Priscilla reported that Frank had told her that the Block Watch has observed an influx of investment in the neighborhood and renovations.

Priscilla also relayed about the vicious attack on Robert Seed, our guardian angel at Keep Columbus Beautiful.

Opening Day.  Priscilla suggested opening on April 8, but the Board wanted to open as soon as possible.  So, April 1 was chosen (which is approximately when we opened last year). 

Priscilla relayed the Old Farmer’s Almanac weather forecast (which, so far this year, has been on the mark for precipitation, but not the unseasonably warm weather).  It is predicting a normal Spring, a cold and wet June (so get planted early), a normal and dry July and August (so plan on a lot of hand-watering), a normal and wet September and a cool and wet October.

The Board reviewed and approved the annual newsletter, Garden Agreement and Rules of Conduct.  The Garden Agreement this year added that gardeners should tell the Garden Manager if they are going to be AWOL for 10+ days so that their produce can be rescued and taken to a food pantry instead of rotting.   The Rules add that gardeners should stay on top of the squash bug problem in their plots so that the Garden Manager does not have to inspect every one’s plots twice each week.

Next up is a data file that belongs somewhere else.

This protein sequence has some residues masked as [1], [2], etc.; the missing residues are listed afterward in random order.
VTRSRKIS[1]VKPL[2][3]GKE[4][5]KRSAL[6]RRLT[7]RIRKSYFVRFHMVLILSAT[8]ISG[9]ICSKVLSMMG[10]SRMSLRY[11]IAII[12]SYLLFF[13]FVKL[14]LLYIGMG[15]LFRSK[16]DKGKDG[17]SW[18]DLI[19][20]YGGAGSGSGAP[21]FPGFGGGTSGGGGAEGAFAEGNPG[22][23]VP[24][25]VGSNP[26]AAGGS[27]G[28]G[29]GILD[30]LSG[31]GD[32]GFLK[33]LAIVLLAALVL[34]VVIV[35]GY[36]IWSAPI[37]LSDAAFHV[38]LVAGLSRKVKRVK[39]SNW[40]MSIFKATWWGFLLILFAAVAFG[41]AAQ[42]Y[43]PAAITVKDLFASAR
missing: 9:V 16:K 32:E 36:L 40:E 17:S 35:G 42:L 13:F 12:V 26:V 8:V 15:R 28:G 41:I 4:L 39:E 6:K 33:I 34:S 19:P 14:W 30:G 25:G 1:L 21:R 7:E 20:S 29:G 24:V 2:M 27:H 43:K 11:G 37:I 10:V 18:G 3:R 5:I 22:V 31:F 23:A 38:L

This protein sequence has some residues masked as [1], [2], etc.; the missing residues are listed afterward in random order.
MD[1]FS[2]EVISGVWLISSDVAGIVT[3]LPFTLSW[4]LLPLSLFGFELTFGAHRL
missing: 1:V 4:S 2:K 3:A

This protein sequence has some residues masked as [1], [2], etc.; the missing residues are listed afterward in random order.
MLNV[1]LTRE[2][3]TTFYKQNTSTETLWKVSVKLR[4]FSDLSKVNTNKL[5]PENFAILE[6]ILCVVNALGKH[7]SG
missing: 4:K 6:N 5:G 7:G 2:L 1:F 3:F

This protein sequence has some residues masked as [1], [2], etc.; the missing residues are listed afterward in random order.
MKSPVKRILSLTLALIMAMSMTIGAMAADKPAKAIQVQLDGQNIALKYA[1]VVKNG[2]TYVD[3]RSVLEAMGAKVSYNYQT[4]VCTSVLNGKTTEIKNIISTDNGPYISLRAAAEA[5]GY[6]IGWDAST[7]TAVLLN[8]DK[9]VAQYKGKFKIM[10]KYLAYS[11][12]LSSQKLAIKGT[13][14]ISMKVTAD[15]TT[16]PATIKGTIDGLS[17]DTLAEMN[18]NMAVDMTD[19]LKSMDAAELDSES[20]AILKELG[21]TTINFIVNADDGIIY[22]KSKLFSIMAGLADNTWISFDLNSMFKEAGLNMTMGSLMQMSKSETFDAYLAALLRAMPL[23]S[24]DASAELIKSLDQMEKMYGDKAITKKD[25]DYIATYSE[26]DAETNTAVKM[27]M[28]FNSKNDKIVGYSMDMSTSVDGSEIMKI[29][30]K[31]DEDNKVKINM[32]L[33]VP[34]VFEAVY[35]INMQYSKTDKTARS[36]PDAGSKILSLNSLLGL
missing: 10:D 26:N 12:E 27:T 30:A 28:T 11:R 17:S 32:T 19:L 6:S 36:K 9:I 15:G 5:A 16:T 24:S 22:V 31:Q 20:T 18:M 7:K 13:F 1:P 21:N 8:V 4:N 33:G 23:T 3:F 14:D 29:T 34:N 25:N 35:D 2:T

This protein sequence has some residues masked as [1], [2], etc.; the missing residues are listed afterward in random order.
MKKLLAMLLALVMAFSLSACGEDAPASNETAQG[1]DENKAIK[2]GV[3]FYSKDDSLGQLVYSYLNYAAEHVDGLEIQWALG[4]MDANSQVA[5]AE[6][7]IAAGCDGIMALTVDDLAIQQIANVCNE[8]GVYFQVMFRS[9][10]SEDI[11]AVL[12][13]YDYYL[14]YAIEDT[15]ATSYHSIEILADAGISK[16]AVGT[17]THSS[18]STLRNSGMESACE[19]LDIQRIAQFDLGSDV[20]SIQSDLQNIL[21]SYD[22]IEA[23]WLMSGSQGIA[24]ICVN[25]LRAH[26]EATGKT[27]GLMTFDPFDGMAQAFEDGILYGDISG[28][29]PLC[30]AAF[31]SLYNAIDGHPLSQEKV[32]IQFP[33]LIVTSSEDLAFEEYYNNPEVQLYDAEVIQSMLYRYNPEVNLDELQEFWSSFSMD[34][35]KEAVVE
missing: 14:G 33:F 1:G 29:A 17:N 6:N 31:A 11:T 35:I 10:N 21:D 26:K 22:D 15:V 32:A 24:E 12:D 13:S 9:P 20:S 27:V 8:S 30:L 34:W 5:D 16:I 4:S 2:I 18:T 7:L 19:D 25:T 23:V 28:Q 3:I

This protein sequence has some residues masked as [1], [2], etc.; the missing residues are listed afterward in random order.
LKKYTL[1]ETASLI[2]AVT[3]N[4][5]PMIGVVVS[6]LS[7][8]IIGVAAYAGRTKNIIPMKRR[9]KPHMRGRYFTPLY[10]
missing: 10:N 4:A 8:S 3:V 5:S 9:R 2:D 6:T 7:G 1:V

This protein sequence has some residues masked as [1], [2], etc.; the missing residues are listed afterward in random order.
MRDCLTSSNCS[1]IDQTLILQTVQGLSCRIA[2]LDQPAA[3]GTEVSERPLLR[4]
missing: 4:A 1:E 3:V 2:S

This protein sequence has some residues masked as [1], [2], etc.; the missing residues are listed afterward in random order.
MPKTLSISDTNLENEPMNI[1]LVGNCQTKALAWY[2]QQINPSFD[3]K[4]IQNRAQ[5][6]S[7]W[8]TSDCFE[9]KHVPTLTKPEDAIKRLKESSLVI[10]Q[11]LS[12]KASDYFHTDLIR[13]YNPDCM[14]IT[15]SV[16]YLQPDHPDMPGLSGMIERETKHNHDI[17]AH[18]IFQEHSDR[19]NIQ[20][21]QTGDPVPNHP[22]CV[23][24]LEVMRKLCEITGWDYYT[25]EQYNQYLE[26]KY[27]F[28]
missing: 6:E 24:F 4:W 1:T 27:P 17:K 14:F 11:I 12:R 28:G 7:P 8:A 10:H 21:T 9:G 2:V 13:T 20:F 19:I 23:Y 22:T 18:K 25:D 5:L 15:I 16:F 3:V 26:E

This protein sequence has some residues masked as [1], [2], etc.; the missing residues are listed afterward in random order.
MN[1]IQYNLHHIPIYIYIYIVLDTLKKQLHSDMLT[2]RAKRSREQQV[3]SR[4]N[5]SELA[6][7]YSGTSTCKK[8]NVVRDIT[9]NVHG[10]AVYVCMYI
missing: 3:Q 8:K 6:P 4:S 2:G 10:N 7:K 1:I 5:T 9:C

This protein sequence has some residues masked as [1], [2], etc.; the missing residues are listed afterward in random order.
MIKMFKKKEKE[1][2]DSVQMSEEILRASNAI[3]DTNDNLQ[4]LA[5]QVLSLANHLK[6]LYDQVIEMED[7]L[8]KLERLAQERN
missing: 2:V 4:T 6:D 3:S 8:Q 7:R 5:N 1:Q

The Opening Day materials should be distributed in the neighborhood March 4 if we are opening on April 1.  Several members volunteered to help distribute the materials.    Sabrina agreed to inventory and organize the seeds and to let Priscilla what we are short on.  She’ll also be in charge of leading the Capital volunteers.

Our tasks on Opening Day include:

·         spreading a ton (literally) of wood chips with wheelbarrows, rakes and shovels along our paths and along the fence line;
·         topping off the kids’ raised beds with potting soil;
·         measuring and marking off our plots;
·         mowing our lawn;
·         rebuilding a compost bin;
·         turning our compost;
·         restocking our Free Little Library (which can always use some more books);
·         hanging our sign;
·         plant grape vines along trellis;
·         picking up the litter which has blown onto our lot over the winter;
·         hooking up our rain cisterns;  and,
·         if there is time, may start planting Spring crops (like lettuce and kale) in our food pantry and neighbor plots.